Using Catholes for Proper Backcountry Waste Disposal


cathole Catholes (cat holes) are for the most part the most accepted method of waste disposal in the backcountry... so if you plan to poop in the backcountry you will need to use one. A cathole is a hole in the ground dug 6 to 8 inches deep and about 4 to 6 inches wide. They can be dug with a small hand trowel, with the back of your heel, or even with stick or a rock.

Suitable areas for catholes are at least 200 feet from water sources, campsites, popular areas, or trails. Organic soils are better choices than mineral (sandy) soils. At popular campsites it is probably best if you can find a good spot as far away from camp as possible to reduce the concentration of catholes. Pick a location where people will be unlikely to walk or camp.

Disposing of Human Waste in a Cathole

For waste in a cathole to be more effectively decomposed, users must break up their feces with a stick and mix in organic soil. This is sometimes jokingly referred to as "poop soup". Organisms in the organic soil will help decompose the waste. It is important for the waste to be able to fully break down because human waste has pathogens that can contaminate ground and surface water.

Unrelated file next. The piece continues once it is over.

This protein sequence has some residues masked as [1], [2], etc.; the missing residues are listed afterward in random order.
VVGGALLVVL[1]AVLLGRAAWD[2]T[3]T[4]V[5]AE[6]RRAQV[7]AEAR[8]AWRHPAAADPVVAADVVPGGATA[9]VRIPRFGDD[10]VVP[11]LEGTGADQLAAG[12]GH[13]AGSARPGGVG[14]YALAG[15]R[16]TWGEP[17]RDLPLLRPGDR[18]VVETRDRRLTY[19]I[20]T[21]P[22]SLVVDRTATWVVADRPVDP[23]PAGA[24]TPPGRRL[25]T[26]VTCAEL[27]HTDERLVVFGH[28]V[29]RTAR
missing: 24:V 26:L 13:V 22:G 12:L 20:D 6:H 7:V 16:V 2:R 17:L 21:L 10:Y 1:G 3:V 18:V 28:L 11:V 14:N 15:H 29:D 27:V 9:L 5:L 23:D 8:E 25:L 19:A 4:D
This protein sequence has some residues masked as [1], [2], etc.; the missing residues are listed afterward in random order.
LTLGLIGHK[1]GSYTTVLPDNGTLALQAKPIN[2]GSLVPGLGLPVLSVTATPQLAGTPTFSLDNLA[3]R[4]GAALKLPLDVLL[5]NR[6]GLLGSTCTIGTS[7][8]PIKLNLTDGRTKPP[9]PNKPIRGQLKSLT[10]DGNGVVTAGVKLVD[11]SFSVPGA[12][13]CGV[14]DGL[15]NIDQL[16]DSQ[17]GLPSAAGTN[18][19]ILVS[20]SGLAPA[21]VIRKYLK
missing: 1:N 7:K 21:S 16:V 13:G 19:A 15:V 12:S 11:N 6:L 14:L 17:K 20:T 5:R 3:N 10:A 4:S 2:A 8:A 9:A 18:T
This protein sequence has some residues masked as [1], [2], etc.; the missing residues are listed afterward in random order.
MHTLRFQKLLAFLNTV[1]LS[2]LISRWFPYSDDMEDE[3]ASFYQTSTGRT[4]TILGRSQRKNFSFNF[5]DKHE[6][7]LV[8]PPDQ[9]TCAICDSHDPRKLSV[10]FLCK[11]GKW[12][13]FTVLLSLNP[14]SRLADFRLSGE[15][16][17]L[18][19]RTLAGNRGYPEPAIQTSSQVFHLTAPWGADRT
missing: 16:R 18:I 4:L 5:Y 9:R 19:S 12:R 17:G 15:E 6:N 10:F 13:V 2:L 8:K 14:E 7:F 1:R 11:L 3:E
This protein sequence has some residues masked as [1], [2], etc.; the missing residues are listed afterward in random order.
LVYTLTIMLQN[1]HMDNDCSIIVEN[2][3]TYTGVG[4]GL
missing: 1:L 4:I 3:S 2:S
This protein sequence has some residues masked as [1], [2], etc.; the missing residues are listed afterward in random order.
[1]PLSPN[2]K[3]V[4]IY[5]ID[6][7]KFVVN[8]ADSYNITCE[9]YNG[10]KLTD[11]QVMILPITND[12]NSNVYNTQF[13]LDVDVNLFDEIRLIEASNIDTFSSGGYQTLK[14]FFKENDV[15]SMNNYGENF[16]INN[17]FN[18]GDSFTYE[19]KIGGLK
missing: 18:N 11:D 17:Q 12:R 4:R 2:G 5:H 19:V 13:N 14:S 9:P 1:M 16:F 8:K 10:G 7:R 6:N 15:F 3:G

Don't burn your toilet paper. The paper burns fast and the ashes can fly away and possibly start a forest fire. Bury your toilet paper in the cathole or you can pack it out to prevent animals from digging it up.

Using Catholes to Dispose of Waste Water

It's good to dispose of your greywater (dirty dishwater) into catholes as well. This prevents food particles and soap residues from reducing the water quality for other visitors and prevents food garbage from accumulating at the edge of water sources or around camp areas.

Proper menu planning can help minimize your food wastes. It is best to pack out any food garbage versus burying it in a cathole because food attracts wild animals and insects. Be sure to use biodegradable soap when cleaning up.

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